# A continuous map relating co-constructible reals

My question is the following:

• Given $$x,y \in \omega^\omega$$ such that $$x\equiv_c y$$ is there an $$L$$-definable continuous map $$\varphi: \omega^\omega\rightarrow \omega^\omega$$ such that $$\varphi(x) = y$$?

By $$x\equiv_c y$$ I mean that they are in the same constructibility degree, i.e. $$L(x) = L(y)$$ and by $$\varphi$$ being $$L$$-definable I mean that the map $$\varphi$$ is defined by a formula with constructible parameters. Also I can assume (if it is of any help) $$V=L(x)$$.

At first look I would say that it is unlikely, but I cannot say why.
Do you have any idea or suggestion?

Thanks!

• Might be relevant: if you add a Sacks real $s$ over $L$, then in $L(s)$, for every real $x,y$, there is a continuous map coded in $L$ that maps $x$ to $y$. This shows up as Lemma 74 in On Sacks Forcing and the Sacks Property by Stefan Geschke and Sandra Quickert. Jun 18 at 7:13

By "formula" I will mean "formula of set theory with ordinal parameters." Note that "ordinal parameters" is equivalent to "constructible parameters" for our purposes, since $$L$$ carries a definable bijection with $$\mathsf{Ord}$$.

Also, since the answer to your question is trivially true if $$V=L$$, I'm interpreting your question as asking whether we always have the situation you describe. Under this interpretation we get a highly robust negative answer: every $$M\models\mathsf{ZFC}$$ has a forcing extension in which the principle you ask about fails. So your intuition is correct in a very strong way.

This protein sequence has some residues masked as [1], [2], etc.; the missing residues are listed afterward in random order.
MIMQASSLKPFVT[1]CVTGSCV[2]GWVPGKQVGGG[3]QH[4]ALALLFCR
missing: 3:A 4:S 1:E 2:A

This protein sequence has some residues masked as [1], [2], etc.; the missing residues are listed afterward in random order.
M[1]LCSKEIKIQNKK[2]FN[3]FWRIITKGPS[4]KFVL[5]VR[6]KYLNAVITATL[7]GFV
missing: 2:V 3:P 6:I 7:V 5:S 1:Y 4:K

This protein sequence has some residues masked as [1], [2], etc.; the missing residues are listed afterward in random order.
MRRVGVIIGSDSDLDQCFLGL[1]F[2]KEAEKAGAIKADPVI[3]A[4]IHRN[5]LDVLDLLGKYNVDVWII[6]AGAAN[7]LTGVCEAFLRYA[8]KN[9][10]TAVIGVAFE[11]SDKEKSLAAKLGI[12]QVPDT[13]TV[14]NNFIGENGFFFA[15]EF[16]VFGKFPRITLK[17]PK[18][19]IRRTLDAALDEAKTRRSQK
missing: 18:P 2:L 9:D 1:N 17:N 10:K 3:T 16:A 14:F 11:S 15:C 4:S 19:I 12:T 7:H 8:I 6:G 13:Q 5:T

We always have $$x\equiv_c x'$$.

Proof: since $$x'\ge_Tx$$ we have $$x'\ge_cx$$, and conversely since $$x'$$ is $$\Sigma^0_1(x)$$ we have $$x\ge_cx'$$. $$\quad\Box$$

Given countably many continuous functions $$f_i:\omega^\omega\rightarrow\omega^\omega$$ ($$i\in\omega$$), there is a real $$a$$ such that whenever $$x\ge_Ta$$ we have $$f_i(x)\le_Tx$$ for each $$i\in\omega$$ - and consequently $$f_i(x)\not=x'$$ for any $$i\in\omega$$.

Proof: basically, have $$a$$ "code" all the $$f_i$$s in some appropriate way. $$\quad\Box$$

Now given a (transitive, for simplicity) model $$M$$ of $$\mathsf{ZFC}$$, let $$\mathsf{ODC}(M)$$ ("ordinal-definable continuous") be the set of continuous functions $$f:\omega^\omega\rightarrow\omega^\omega$$ which are definable over $$M$$ by a formula with ordinal parameters.

If $$\mathsf{ODC}(M)$$ is countable in $$M$$, then $$M\models$$ "There is a counterexample to your question."

Proof: apply the two simple observations above, with $$y=x'$$. $$\quad\Box$$

Of course, on the face of it $$\mathsf{ODC}(M)$$ could be quite large (e.g. size continuum$$^M$$). Fortunately, we can control it relatively easily:

If $$\mathbb{P}\in M$$ is a homogeneous forcing and $$G$$ is $$\mathbb{P}$$-generic over $$M$$, then "$$\mathsf{ODC}(M)=\mathsf{ODC}(M[G])$$" - or, more precisely, if $$f\in\mathsf{ODC}(M[G])$$ then $$f\upharpoonright M\in\mathsf{ODC}(M)$$.

Proof: this is the usual homogeneity argument: the formulas defining elements of $$\mathsf{ODC}$$ only involve parameters from the ground model, so their behavior on ground model inputs is independent of the choice of generic. Now use definability of forcing. $$\quad\Box$$

The point is that if $$M,M[G]$$ are as above, then $$M[G]\models\vert\mathsf{ODC}(M[G])\vert=\vert\mathsf{ODC}(M)\vert.$$ And now to wrap up we just note that $$Col(\omega,\kappa)^M$$ is homogeneous for any $$\kappa$$, including $$\kappa=\vert\mathsf{ODC}(M)\vert^M$$.